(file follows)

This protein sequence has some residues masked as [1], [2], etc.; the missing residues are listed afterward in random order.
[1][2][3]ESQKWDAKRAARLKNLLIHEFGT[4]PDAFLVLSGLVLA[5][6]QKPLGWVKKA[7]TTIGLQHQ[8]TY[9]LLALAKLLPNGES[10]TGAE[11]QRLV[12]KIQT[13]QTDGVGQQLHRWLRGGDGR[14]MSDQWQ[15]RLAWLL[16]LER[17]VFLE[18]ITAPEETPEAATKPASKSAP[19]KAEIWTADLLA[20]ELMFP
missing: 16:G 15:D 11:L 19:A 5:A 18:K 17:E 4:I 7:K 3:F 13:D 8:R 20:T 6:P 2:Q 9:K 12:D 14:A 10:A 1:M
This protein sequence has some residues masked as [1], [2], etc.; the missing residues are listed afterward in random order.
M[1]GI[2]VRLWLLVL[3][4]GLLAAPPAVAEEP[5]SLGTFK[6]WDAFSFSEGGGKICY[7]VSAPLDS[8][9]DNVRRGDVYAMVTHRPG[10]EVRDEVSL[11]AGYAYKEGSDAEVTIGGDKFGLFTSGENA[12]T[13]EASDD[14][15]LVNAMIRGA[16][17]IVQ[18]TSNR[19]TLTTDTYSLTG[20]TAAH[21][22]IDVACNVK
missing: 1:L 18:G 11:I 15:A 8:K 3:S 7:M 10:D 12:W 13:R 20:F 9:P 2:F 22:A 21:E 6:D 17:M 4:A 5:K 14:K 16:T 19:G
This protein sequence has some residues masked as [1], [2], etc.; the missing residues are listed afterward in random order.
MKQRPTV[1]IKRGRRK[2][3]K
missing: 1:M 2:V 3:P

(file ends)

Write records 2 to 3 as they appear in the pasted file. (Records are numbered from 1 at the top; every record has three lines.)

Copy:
This protein sequence has some residues masked as [1], [2], etc.; the missing residues are listed afterward in random order.
M[1]GI[2]VRLWLLVL[3][4]GLLAAPPAVAEEP[5]SLGTFK[6]WDAFSFSEGGGKICY[7]VSAPLDS[8][9]DNVRRGDVYAMVTHRPG[10]EVRDEVSL[11]AGYAYKEGSDAEVTIGGDKFGLFTSGENA[12]T[13]EASDD[14][15]LVNAMIRGA[16][17]IVQ[18]TSNR[19]TLTTDTYSLTG[20]TAAH[21][22]IDVACNVK
missing: 1:L 18:G 11:I 15:A 8:K 3:S 7:M 10:D 12:W 13:R 20:F 9:P 2:F 22:A 21:E 6:D 17:M 4:A 5:K 14:K 16:T 19:G
This protein sequence has some residues masked as [1], [2], etc.; the missing residues are listed afterward in random order.
MKQRPTV[1]IKRGRRK[2][3]K
missing: 1:M 2:V 3:P